428. He felt that informally ". . . They had no authority over or responsibility for career civil servants, and career civil servants had no authority over them. These lines have been blurred under New Labour", that is what he said.
  (Sir Richard Wilson) Who said that?

  429. That is in The Spectator article.
  (Sir Richard Wilson) This is Robert Armstrong?

  430. Yes.
  (Sir Richard Wilson) I think the model contract lists a number of things that special advisers can do and I think we are now developing new ways of working alongside special advisers in Number 10. Again, if I may commend to you the Wicks document, that is the sort of issue that the Wicks document is drawing attention to and I think that is the kind of debate we are going to have there.

  431. Would you recommend an extension of the system whereby special advisers become civil servants under an Order in Council?
  (Sir Richard Wilson) I am not going to go further into what the Government's policy would be than I have done so far.


  432. Just to be clear on your previous answers. It would be a fairly good bet, would it not, that if this much trailed speech the week after next, no, no, much anticipated speech the week after next—
  (Sir Richard Wilson) Can I say something about that? I am going to rise as usual to your teasing.

  433. I have said nothing wrong so far.
  (Sir Richard Wilson) I have not trailed it. This is the first time I have mentioned it. Others have mentioned it.

  434. We are all salivating over the prospect of it. The only thing I am trying to arrive at is presumably in this speech the week after next you will be saying something more about the development of non nuclear grievance procedures, conventional weaponry.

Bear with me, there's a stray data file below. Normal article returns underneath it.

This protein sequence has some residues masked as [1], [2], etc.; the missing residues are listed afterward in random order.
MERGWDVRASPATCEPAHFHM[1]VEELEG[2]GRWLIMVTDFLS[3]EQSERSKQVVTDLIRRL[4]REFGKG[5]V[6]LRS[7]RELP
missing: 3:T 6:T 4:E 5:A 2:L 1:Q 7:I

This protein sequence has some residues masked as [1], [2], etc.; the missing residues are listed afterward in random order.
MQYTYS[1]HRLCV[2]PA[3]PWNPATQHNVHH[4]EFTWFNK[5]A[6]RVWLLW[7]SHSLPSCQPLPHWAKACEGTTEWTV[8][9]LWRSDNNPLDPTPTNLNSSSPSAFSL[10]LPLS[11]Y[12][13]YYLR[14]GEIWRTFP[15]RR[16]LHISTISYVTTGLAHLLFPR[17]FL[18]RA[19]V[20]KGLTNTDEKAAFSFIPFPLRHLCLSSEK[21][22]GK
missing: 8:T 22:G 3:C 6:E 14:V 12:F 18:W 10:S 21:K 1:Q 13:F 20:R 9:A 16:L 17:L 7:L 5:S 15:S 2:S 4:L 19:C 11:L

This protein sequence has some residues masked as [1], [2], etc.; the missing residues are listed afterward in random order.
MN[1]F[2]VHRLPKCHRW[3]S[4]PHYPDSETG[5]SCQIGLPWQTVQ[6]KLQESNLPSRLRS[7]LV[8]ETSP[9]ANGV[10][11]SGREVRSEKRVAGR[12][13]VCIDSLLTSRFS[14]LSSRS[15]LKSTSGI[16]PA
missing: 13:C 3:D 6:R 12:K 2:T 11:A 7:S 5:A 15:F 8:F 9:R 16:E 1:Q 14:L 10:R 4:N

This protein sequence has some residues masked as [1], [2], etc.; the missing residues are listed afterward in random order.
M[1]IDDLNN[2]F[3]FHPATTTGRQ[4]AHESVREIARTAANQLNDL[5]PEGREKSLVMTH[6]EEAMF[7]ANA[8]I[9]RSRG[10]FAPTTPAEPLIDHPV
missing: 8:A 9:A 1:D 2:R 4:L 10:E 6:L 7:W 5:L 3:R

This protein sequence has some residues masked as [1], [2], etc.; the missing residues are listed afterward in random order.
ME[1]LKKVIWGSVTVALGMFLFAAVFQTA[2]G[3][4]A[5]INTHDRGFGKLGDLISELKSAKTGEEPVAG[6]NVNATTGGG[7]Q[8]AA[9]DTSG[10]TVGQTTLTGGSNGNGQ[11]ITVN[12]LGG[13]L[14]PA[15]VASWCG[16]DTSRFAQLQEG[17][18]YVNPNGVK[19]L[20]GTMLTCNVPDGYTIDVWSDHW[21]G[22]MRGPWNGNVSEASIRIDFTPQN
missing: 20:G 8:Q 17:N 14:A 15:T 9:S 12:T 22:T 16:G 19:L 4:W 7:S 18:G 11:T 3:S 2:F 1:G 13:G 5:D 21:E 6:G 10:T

(Sir Richard Wilson) If that is what you want me to do, I shall address that.

Mr Lyons

  435. Can I turn back to Alan Evans and his move has been career development and so on.
  (Sir Richard Wilson) Yes.

  436. Sir Richard Mottram told the Committee in the last few months ten press officers out of 30 have moved from the DTLR. Surely you can see that is a lot of career development?
  (Sir Richard Wilson) I was saying earlier, these are people who are much in demand. They are quite ambitious. They want to get experience across Whitehall. It does depend on the period over which they have moved.

  437. He said over a few months.
  (Sir Richard Wilson) He said over a few months, did he? I think honestly these are the things you should ask him about rather than me. I am not that surprised that these things go in cycles. My experience when I dealt with personnel was that these things all tended, rather like number 11 buses, to go in clumps.

  438. You would think it would be normal in other Departments to have the same situation?
  (Sir Richard Wilson) I have not got any evidence on which I can quote you on that.

  439. The other thing you mentioned was the Sixsmith resignation.
  (Sir Richard Wilson) Yes.